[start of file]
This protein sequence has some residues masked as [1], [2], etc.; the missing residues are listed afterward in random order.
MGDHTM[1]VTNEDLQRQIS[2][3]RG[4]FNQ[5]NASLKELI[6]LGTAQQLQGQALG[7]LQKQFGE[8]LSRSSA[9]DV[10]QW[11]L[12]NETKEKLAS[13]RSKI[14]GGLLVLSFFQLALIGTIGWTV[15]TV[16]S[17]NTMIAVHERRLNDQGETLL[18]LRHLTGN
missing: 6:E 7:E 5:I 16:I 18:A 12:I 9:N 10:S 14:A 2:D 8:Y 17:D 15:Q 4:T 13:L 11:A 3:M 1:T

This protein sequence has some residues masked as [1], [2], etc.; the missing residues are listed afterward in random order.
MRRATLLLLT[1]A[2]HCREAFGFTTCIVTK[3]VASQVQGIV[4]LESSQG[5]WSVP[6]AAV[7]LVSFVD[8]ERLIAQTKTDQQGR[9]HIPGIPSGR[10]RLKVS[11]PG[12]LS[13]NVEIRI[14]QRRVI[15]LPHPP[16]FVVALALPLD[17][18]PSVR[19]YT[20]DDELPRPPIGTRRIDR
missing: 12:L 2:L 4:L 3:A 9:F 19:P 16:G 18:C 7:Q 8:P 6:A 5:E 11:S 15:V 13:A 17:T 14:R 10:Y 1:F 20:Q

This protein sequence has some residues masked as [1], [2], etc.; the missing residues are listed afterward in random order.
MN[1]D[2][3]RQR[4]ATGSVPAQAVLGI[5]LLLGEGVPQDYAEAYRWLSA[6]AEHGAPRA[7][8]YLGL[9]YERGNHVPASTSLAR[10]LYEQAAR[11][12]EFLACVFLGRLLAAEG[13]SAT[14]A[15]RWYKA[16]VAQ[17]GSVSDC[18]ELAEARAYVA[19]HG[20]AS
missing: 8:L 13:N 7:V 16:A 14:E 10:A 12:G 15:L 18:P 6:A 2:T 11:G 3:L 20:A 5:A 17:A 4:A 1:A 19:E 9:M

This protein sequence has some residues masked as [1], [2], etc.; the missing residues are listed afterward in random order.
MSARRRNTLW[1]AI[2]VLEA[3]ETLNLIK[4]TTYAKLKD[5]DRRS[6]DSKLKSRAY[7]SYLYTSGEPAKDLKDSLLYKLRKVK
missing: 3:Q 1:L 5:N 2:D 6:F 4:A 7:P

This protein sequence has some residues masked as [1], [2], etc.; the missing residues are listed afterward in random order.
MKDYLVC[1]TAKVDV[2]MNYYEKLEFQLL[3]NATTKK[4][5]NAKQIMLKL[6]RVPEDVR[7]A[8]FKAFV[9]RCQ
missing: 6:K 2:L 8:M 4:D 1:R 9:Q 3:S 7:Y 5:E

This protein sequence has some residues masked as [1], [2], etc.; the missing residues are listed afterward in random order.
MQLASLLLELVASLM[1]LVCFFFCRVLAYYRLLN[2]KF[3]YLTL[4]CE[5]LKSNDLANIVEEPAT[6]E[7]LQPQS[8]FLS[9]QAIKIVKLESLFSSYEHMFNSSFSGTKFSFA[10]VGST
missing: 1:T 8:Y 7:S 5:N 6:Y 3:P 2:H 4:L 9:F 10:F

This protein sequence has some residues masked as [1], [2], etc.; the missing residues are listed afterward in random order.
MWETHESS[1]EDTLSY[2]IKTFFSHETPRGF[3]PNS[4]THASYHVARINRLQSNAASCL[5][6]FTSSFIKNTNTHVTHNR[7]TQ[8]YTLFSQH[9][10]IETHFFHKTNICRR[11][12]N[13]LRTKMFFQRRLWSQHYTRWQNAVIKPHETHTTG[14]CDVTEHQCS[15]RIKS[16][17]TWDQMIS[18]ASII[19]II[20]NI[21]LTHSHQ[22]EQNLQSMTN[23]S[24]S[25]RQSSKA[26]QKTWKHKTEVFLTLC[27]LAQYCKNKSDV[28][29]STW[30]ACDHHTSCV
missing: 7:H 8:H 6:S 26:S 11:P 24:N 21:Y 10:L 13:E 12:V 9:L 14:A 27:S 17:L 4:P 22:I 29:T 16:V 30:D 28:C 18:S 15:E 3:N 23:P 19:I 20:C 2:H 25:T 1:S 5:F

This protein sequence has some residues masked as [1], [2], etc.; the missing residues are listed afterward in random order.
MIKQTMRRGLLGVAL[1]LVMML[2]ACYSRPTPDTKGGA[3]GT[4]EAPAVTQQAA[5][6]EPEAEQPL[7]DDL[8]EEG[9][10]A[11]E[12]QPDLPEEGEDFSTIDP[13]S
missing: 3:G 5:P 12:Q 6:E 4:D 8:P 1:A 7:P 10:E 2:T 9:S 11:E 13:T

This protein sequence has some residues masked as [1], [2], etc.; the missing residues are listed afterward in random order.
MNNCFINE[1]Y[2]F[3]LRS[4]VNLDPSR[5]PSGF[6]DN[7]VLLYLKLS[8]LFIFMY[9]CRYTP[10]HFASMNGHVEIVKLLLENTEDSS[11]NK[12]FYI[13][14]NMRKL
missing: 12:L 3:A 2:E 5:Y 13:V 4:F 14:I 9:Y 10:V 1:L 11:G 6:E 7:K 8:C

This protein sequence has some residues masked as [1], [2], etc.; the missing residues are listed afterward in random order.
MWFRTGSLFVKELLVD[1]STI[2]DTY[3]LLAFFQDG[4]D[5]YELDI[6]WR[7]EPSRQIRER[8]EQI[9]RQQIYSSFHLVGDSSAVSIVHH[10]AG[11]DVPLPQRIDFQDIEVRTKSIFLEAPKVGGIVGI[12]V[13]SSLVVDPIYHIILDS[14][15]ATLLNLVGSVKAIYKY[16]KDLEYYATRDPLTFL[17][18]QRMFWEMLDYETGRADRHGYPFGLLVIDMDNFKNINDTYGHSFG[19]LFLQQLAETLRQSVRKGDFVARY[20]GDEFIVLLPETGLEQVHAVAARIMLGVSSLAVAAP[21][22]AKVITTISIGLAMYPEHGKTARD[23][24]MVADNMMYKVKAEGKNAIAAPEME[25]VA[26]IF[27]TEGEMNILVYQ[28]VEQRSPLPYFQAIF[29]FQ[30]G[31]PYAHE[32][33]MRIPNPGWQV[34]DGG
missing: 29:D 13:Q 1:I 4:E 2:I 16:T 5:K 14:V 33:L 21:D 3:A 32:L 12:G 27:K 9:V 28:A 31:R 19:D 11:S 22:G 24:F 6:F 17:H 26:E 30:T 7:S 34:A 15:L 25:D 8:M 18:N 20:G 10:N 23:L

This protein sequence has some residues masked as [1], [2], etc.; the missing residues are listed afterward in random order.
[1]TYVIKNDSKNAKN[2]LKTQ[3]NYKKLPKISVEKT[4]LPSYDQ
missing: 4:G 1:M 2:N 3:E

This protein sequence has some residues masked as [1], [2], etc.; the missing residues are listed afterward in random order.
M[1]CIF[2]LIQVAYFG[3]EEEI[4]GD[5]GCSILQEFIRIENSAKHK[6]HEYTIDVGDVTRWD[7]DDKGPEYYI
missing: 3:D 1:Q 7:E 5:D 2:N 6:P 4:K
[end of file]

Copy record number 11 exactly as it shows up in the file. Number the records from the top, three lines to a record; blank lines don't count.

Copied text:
This protein sequence has some residues masked as [1], [2], etc.; the missing residues are listed afterward in random order.
[1]TYVIKNDSKNAKN[2]LKTQ[3]NYKKLPKISVEKT[4]LPSYDQ
missing: 4:G 1:M 2:N 3:E